Labor and Employment Secretary Rosalinda Dimapilis-Baldoz has cited several breakthroughs in labor reforms, which she said underscores the push of the DOLE to establish more partnerships among labor, employers, the government, and other key labor and employment stakeholders to ensure that the gains are sustained even after the term of the administration of President Benigno S. Aquino III.


Speaking at the signing of the memorandum of agreement creating the Private Security Industry Tripartite Council (PSITC), Baldoz said:


“Under the present administration, partnership and cooperation between and among the government, labor, and employers play a vital role in instituting policy reforms. In recent years, notable were the reforms in ensuring speedy, efficient, non-litigious and fair labor justice administration, which brought us to the attainment of industrial peace through the culture of voluntary compliance with labor laws, rules and regulations.”


One of these reforms she cited was the Single-Entry Approach (SEnA), through which 80,830 of 104,698 requests for assistance were settled between October 2010 and 2014, benefitting 117,512 workers with P3.4 billion in benefits.


“Because of the SEnA, small money claims cases have been reduced by 99 percent,” she said.


Another result of the reforms she cited was the fast disposition rate of cases at the National Labor Relations Commission, which in 2014 recorded a 98 percent disposition rate with a 97 affirmance rate from the Court of Appeals and 92 percent affirmance rate from the Supreme Court.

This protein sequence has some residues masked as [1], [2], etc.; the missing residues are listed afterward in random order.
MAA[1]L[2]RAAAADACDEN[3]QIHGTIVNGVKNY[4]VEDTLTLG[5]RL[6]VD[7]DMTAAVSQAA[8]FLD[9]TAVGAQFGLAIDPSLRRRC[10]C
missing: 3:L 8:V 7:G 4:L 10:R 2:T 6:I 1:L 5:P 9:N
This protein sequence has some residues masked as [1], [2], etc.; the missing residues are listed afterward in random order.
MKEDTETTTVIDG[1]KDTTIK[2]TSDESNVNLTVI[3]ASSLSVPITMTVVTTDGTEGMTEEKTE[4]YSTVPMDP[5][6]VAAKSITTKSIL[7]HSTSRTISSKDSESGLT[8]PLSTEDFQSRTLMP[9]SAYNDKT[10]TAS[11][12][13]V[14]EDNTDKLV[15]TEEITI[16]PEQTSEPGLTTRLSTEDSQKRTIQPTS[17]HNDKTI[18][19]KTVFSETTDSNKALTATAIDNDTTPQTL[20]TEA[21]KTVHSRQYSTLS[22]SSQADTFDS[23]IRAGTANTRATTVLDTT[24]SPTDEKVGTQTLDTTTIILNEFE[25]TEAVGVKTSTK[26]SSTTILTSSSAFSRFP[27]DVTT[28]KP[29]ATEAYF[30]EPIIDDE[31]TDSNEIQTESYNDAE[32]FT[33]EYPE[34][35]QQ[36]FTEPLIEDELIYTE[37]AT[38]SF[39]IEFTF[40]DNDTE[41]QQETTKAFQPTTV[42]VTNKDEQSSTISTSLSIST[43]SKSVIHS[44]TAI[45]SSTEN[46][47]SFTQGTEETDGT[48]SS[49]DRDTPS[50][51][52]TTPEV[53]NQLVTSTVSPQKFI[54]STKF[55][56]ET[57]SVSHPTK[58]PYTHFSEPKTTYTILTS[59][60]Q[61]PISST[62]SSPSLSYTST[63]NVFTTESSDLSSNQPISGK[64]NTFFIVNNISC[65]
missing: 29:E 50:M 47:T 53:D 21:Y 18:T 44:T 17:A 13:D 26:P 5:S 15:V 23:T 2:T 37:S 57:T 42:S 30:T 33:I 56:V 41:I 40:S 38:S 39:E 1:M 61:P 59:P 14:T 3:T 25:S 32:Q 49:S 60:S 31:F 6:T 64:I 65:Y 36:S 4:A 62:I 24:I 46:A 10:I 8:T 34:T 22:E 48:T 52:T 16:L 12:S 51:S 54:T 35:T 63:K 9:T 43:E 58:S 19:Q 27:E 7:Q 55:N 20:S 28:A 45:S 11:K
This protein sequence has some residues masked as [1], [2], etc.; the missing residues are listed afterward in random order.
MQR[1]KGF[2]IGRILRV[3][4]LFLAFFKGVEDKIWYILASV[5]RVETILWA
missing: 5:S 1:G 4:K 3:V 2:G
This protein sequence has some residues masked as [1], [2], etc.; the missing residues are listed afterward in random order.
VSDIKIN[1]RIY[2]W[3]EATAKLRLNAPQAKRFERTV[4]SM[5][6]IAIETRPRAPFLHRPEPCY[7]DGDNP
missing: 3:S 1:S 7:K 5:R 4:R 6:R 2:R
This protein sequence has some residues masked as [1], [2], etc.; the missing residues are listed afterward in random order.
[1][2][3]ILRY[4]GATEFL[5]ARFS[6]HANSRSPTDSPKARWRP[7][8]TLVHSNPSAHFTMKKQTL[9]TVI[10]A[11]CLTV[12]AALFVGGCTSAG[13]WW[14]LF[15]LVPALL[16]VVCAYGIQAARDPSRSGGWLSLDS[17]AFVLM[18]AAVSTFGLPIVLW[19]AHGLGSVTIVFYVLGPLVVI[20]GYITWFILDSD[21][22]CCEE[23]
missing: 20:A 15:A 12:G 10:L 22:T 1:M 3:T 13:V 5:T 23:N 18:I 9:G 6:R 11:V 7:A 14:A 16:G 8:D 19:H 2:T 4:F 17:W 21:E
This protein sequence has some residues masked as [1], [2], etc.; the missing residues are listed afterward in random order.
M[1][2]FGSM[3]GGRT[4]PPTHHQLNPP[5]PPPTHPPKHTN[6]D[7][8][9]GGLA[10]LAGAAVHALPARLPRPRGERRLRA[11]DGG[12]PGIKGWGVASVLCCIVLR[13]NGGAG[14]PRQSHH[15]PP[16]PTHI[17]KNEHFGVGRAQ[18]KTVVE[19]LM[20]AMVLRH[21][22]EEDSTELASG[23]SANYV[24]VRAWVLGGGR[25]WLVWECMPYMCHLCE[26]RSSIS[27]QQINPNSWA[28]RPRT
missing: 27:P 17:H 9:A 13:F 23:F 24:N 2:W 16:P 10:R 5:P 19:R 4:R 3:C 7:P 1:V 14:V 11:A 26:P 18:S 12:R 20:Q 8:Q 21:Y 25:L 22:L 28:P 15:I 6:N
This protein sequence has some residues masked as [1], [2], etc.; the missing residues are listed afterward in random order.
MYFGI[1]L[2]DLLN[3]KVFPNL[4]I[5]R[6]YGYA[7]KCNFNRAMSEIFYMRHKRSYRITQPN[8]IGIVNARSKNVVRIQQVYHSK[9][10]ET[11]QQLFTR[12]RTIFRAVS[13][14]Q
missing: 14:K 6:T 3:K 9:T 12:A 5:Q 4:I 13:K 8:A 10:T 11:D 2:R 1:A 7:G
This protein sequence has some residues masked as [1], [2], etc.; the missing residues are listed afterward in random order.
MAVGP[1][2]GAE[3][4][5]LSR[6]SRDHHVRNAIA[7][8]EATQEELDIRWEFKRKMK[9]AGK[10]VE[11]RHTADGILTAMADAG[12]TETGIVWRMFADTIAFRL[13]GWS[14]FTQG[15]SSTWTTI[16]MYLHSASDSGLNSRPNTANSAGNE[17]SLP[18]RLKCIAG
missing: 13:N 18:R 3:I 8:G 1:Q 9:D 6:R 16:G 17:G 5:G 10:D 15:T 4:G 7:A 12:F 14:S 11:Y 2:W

She also cited the continuous decline in the number of notices of strikes and lock-outs, down to 159 in 2014 from 276 in 2010.


“There were only two strike incidence in 2014 and only one case was assumed by the Secretary of Labor and Employment, upon agreement yet of the parties,” she said.


She expressed pride the most in the full implementation of the TIPC-supported Labor Laws Compliance System (LLCS) which shifted the DOLE’s “inspection” to a more developmentally-focused “compliance” approach.


“Under the previous labor inspection regime, the “police” approach has only alienated both employers and workers from the process of ensuring compliance and cultivated deep-seated distrust at the plant level with our enforcement officers,” she said.


“Today, the DOLE’s 575 Labor Laws Compliance Officers—374 of them new and given by President Aquino III—are slowly but surely earning for the DOLE a new sense of confidence and respect, in the form of increased voluntary compliance with labor laws and occupational safety and health,” she added.


Seven labor groups and eight employers’ organizations form part of the newly institutionalized PSITC to address industry concerns and labor-management relations.

“This is our gift to the security industry sector. With the formation of the PSITC, stability, productivity, and progress to the security sector is assured,” Baldoz said during the signing.


The DOLE chief commended the stakeholders in initiating the PSITC’S creation, a move which she referred as “a manifestation of the collective efforts to address numerous concerns of the private security industry.”